NEW DELHI – This month marks the 50th anniversary of China’s military attack on India, the only foreign war that communist-ruled China has won. Yet that war failed to resolve the disputes between the world’s two most populous countries, and its legacy continues to weigh down the bilateral relationship. While their economic heft is drawing increasing international attention, their underlying strategic rivalry over issues ranging from land and water to geopolitical influence in other regions usually attracts less notice.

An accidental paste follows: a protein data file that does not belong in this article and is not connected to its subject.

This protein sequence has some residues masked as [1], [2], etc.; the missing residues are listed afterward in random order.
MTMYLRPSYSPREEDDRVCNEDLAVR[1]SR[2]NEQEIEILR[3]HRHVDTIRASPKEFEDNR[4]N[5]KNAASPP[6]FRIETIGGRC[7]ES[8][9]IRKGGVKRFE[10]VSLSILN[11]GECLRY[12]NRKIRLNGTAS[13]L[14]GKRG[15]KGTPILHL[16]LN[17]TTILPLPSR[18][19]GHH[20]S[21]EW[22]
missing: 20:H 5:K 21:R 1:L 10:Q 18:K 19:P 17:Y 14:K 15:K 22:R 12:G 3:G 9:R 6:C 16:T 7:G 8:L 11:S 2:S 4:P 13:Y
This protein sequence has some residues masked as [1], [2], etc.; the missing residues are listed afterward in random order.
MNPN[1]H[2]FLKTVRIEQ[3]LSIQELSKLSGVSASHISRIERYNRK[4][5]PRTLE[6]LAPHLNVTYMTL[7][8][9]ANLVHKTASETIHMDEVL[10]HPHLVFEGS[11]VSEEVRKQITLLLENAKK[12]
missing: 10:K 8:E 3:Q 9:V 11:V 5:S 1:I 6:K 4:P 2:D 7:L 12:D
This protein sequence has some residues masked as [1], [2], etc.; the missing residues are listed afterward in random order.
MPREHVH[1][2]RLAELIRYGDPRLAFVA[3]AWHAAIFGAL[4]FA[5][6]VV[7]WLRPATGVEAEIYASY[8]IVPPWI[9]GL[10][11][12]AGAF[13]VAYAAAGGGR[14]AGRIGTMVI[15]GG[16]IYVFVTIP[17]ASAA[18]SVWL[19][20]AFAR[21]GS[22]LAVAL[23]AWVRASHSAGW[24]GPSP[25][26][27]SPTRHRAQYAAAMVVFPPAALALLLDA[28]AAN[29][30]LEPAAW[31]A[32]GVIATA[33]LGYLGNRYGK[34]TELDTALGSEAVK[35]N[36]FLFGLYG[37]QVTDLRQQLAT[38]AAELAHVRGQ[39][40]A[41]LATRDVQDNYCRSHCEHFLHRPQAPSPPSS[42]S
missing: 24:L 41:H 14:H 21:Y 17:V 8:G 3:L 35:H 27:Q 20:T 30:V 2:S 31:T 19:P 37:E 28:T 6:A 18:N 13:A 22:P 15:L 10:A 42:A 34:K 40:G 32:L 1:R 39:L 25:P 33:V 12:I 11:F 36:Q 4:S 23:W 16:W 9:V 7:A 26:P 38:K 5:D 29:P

The international importance of the China-India relationship reflects the fact that together they account for 37% of humanity. Although they represent markedly different cultures and competing models of development, they share a historical similarity that helps shape both countries’ diplomacy: each freed itself from colonial powers around the same time.